Bonding Basics: How to Choose the Right Adhesive
When it comes to adhesives for home use, there is a wide variety to choose from. But you have to be careful which types you use because certain adhesives don’t work well with all materials.
That said, we won’t get into hardcore industrial adhesives, some of which are difficult to work with, may not be user-friendly or need specialized applicators, among other things.
Water Based Adhesives
These are some of the most common adhesive types and work best for bonding organic material like cardboard, paper, and cloth. They are not flexible, which makes them excellent for joining two pieces of wood together, and many come in a simple squeeze bottle for application.
For best results they should be clamped or held together firmly until set, and clean up is generally a damp rag to wipe any excess glue off before it dries.
This adhesive is one of the super glues that has been marketed by that name, and although extremely powerful, it has a limited range of use.
Cyanoacrylates work best on totally flat surfaces that are non-porous. For example, if you want to join two pieces of glass together, this is the stuff you want. Virtually any substance from polished metal to ceramics can be joined with this type of glue. Just a drop or two and it bonds almost instantly, with full holding power in about 12 hours.
You’ll need acetone, or nail polish remover, to remove it, so always keep some around if you are using a super glue.
If you have heard of rubber cement, it is one of the types of contact adhesives. They work best on semi-porous surfaces like paper, cardboard, and cloth, and are fairly flexible when dry.
The best way to use them is to apply an equal amount to both sides that you wish to glue together, let them set up for about 15 minutes, and then join them together. Because they are contact sensitive, you have no room for error. Once pressed together they will stick. You will need a glue solvent to remove them when wet, but they peel off when dry.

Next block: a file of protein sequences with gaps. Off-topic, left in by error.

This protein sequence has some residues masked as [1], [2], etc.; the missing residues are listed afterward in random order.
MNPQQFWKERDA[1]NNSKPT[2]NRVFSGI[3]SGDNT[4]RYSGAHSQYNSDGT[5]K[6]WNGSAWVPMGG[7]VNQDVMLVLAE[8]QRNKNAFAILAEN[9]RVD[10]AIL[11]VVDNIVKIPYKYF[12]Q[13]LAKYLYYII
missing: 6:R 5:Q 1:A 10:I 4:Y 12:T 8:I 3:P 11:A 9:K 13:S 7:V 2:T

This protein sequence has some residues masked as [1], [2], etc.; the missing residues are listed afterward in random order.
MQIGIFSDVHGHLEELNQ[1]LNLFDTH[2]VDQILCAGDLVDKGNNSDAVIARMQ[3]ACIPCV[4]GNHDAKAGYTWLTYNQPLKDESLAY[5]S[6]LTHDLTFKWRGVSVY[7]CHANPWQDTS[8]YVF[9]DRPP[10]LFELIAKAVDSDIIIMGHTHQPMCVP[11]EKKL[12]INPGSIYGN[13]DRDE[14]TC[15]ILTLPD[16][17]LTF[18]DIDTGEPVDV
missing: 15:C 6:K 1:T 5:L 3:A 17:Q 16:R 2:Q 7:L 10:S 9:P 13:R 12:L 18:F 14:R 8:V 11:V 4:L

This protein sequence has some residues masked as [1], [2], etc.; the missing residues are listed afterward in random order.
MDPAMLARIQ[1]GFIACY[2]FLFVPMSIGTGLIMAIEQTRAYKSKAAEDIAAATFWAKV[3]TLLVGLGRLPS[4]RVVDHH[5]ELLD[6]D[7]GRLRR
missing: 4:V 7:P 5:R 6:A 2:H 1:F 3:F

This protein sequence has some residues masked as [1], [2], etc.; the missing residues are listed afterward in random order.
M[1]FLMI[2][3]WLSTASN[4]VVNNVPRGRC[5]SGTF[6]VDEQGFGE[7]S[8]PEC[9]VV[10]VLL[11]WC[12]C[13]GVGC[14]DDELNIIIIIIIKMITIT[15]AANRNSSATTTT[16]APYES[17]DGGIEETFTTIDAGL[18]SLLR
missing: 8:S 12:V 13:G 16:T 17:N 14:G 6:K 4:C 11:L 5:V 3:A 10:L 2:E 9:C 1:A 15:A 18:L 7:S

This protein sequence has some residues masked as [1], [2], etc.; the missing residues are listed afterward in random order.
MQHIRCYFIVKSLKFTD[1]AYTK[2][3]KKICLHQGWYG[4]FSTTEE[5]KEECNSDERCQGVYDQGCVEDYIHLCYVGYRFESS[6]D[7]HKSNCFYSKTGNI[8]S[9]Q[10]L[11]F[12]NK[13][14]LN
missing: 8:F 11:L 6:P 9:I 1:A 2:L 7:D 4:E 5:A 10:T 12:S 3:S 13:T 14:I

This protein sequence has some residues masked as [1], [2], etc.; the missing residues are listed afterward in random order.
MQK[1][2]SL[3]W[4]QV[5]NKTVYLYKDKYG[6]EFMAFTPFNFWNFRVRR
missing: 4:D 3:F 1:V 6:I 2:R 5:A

Some of the newest adhesives on the market, they are one of the more expensive glues made, but they will work on almost any material, including glass, although it may not be practical.
One of the greatest assets of polyurethane adhesives is that they are water resistant which makes them a good choice for exterior use. They also expand when applied, and not only does this make for a good wood glue, since the adhesive expands into the pores of the wood, but it will automatically fill in cracks on broken objects. It can then be sanded and painted, and no one will know.
Hot Melt Glue
A friend to hobbyists everywhere, if you have a small glue project, hot melt glue will do the trick. It holds much like hot wax and can be peeled off when dry. It works best on porous materials with irregular surfaces, but it will join flat surfaces together. You’ll need a glue gun for application, and the tip gets very hot so caution is required to prevent burns.
Epoxies are some of the strongest glues made and they work best bonding metal or plastics together. Most are two-part, with a glue and a separate activator that you combine. Some are dough, that you roll together and some are in two-part tubes that are dispensed and mixed in equal amounts.
Acetone or a stripping agent will remove epoxy, but it may have to soak before it comes off readily. Don’t breathe in the fumes during removal.
These are about as close to industrial adhesives that you’ll find for home use. They are applied with caulk guns and are used to glue wallboard, plywood, and paneling to studs and beams. A glue solvent will be needed to remove them, and they work best on porous materials.
If you have any questions about adhesives for your projects, please contact All-Nu Construction. We are your home improvement specialists, serving the Toledo, Ohio, area for over 20 years.